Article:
- Fact problem. You have submitted nothing but your opinion that the USA was hell-bent on bombing. It is pretty-much OT, anyway. It is also a pretty gross statement that jumps a lot of statements that say that the USA was NOT calling or requiring this decision. You may just be trying to agitate. Good luck with that.

- The statements about 'Germans prefer' would be better left for a European, probably even a German to say. Other than that, it is just your opinion. Fair enough to have an opinion, this is a blog. Don't know what can be proven with only opinions, though.

- We agree a fair amount about what the EU is today. This WHOLE discussion is about how it functions to take an economic powerhouse and reduce it to a much smaller role in specific other areas. You NEVER really contest it.
05:27 June 19, 2011 by SayNoToUS
Deutscher und Deutscherin:

A century ago, your fine nation was on track to becoming THE leading economic and industrial nation in all of Europe. In 1917, the USA inserted itself into the "Wilson War" for reasons that even JFK found flimsy, and lacking validity, (see 'The Illusion of Victory' by Frank Fleming). Most USA'ns today have no clue as to why the country entered that conflict. The resluts of the "Wilson War" turned out to be catastrophic for the entire world a generation later.

Because of that intrusion into European affairs by the USA, your nation endured a nearly 80 year detour in the fulfillment of its destiny. Your nation should do whatever suits IT's best interests today.

The Marshall Plan made up in some part I hope for the cruelty of the Treaty of Versailles (1919).

Beware of the "New Romans".
14:29 June 19, 2011 by ryhntyntyn
Beachrider, my heritage has in this case no outcome or affect on my analysis and it is also none of your business. I would venture a guess that your knowledge of the history of the move towards Union in Europe is as thin as your arguments.

- de Gaulle shared my opinion or preference as it were, for a Europe of the Nations, rather than a Nation of Europe. Or since he came before me, I can happily attest that I share his preference. And not just for the Germans' sovereignty, but for all of the member states. The EU by itself is not a democratic organization. But the sovereignty of the members makes it democratic and protects the people of each nations' interests. I approve of the fractured power arrangements, because fractured power is harder to use. Although that makes government less efficient, it also makes it less dangerous.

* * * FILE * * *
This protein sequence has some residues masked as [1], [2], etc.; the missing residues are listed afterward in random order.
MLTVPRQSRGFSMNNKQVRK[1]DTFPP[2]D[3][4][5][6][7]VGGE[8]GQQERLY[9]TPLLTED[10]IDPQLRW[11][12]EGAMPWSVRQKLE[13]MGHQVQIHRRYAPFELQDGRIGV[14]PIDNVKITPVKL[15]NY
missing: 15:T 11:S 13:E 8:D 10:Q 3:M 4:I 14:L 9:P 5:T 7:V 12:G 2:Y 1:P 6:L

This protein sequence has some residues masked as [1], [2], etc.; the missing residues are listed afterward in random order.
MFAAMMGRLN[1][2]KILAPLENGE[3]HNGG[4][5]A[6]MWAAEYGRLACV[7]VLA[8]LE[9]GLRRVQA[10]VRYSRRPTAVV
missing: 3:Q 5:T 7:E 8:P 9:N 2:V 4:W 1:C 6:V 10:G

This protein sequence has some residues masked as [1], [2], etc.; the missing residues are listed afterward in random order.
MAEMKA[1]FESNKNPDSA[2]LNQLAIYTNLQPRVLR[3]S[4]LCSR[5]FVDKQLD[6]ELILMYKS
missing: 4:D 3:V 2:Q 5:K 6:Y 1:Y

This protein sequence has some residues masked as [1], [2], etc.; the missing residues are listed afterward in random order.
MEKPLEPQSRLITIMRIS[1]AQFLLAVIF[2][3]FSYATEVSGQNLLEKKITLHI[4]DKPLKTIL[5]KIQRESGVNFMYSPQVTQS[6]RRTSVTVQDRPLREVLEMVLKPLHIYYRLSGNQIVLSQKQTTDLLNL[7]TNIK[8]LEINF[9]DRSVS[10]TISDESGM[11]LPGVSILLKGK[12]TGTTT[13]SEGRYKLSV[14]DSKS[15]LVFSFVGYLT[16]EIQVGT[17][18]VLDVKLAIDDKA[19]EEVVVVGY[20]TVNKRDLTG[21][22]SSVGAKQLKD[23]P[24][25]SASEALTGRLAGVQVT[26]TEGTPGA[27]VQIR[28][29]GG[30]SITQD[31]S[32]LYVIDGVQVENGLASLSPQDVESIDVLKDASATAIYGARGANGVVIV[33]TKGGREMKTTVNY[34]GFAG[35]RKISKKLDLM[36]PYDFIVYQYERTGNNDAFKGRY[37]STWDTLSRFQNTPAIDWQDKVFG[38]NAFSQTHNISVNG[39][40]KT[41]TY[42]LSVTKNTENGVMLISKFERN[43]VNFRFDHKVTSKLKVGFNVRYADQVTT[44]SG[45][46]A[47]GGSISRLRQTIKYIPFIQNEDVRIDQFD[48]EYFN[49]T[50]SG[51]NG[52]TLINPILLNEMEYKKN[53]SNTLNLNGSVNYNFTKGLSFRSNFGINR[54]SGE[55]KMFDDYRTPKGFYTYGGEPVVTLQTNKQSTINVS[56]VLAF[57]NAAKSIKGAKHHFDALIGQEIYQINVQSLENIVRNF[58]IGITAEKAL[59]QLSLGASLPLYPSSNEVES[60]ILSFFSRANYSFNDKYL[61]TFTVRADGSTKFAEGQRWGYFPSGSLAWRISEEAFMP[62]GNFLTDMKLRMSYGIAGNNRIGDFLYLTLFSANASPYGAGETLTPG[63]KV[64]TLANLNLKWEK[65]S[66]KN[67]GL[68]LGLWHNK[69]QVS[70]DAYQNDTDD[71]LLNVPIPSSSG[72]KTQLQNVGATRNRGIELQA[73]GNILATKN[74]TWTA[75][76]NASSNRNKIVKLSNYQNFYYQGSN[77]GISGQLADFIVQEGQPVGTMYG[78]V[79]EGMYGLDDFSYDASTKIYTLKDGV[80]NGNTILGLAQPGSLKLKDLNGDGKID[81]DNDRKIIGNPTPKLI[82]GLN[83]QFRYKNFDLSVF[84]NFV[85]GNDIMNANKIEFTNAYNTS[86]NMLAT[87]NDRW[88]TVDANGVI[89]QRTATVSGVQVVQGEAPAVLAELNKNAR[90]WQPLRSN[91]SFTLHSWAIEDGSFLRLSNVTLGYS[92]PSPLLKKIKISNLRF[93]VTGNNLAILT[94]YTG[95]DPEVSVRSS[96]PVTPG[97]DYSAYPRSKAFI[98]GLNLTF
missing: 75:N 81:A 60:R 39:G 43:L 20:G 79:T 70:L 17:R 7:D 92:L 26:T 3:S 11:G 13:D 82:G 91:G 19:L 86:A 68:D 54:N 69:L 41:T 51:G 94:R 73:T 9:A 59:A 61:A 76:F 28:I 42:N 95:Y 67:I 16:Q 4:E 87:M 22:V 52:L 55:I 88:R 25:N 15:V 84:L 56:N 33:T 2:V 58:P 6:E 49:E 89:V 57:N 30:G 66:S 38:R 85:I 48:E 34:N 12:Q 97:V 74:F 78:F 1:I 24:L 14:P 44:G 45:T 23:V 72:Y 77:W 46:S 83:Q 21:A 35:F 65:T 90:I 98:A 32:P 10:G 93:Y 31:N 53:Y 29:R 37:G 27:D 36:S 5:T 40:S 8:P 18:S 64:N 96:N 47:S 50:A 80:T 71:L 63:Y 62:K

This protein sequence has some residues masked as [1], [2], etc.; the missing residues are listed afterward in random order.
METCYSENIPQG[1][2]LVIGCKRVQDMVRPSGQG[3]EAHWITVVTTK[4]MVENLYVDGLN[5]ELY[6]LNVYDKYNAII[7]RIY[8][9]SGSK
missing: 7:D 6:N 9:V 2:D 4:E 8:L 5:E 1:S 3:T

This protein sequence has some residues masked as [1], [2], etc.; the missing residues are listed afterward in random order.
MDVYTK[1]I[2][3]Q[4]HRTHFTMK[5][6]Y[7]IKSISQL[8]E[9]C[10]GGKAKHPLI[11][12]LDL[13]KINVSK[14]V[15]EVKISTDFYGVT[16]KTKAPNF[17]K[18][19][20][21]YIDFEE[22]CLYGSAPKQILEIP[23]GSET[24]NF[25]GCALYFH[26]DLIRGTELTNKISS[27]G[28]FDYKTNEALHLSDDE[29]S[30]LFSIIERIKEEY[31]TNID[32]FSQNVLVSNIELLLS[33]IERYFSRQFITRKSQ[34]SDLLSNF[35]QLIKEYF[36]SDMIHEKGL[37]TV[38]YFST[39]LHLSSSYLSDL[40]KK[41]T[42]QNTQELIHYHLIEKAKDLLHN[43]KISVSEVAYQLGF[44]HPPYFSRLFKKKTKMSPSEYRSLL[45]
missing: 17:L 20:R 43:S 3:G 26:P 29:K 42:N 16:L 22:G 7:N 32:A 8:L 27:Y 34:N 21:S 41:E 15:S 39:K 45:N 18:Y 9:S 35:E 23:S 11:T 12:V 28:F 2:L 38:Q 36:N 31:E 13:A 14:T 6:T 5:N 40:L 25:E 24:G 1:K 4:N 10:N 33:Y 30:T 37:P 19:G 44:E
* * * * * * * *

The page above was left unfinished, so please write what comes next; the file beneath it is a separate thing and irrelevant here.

- Agitate? I said the US and France. I meant the US and France. Sarkozy jumped to recognize the rebels and protect Benghazi (and good on him) and the US sponsored UN 1973 so that a military intervention would be legit. How is that not having decided to take action?

- "The Germans prefer to act diplomatically and in concert with Europe, NATO and the UN."

This is a summary of what the German foreign office says on their webpage. Read it. Then see if you still want to make this argument. The Germans (meaning their government, according to official policy) do not like to start shooting unless there are no other options. That's official. Not my opinion.

"Their history and current policy shows this."

This in not a statement of opinion. And this is not a blog.

The EU is not a Superpower. It is not a nation. It is something new. It works or has worked relatively well (unless the Greeks manage to bring it all down of course) and I think that turning it into a superpower would be a huge and stupid, and short sighted mistake.

As a resident of the EU, I am perfectly happy with soft power solutions & a Europe of the Nations. We, and I say this for all the people who live here, whether you value their opinions or not, do not need a United States of Europe.

One United States is quite enough. Thank you very much,.
14:43 June 20, 2011 by Beachrider
You just don't read what this topic is about. I read your posts, but you don't read mine. Have fun with that
17:20 June 20, 2011 by ryhntyntyn
I read not only your posts, but all the other posts, and the orginal editorial in German and the English translation. I am sorry you feel I am not addressing your points. Tell me which ones to address specifically and I will give it a shot

But, I understand the issue. Germany, Economic Giant, Political Dwarf.

I disagree with the Editorial, and so far I disagree with you.

The best thing any modern country can do, is to act with reserve and foresight, and do their best to leave every other country on the planet the hell alone. Unless a state is asking for help or the agreed upon method of Intl. problem solving (in this case the UN) decides to act and requires the help.

Acting in the way I have described is a sure fire way to ensure peace among nations.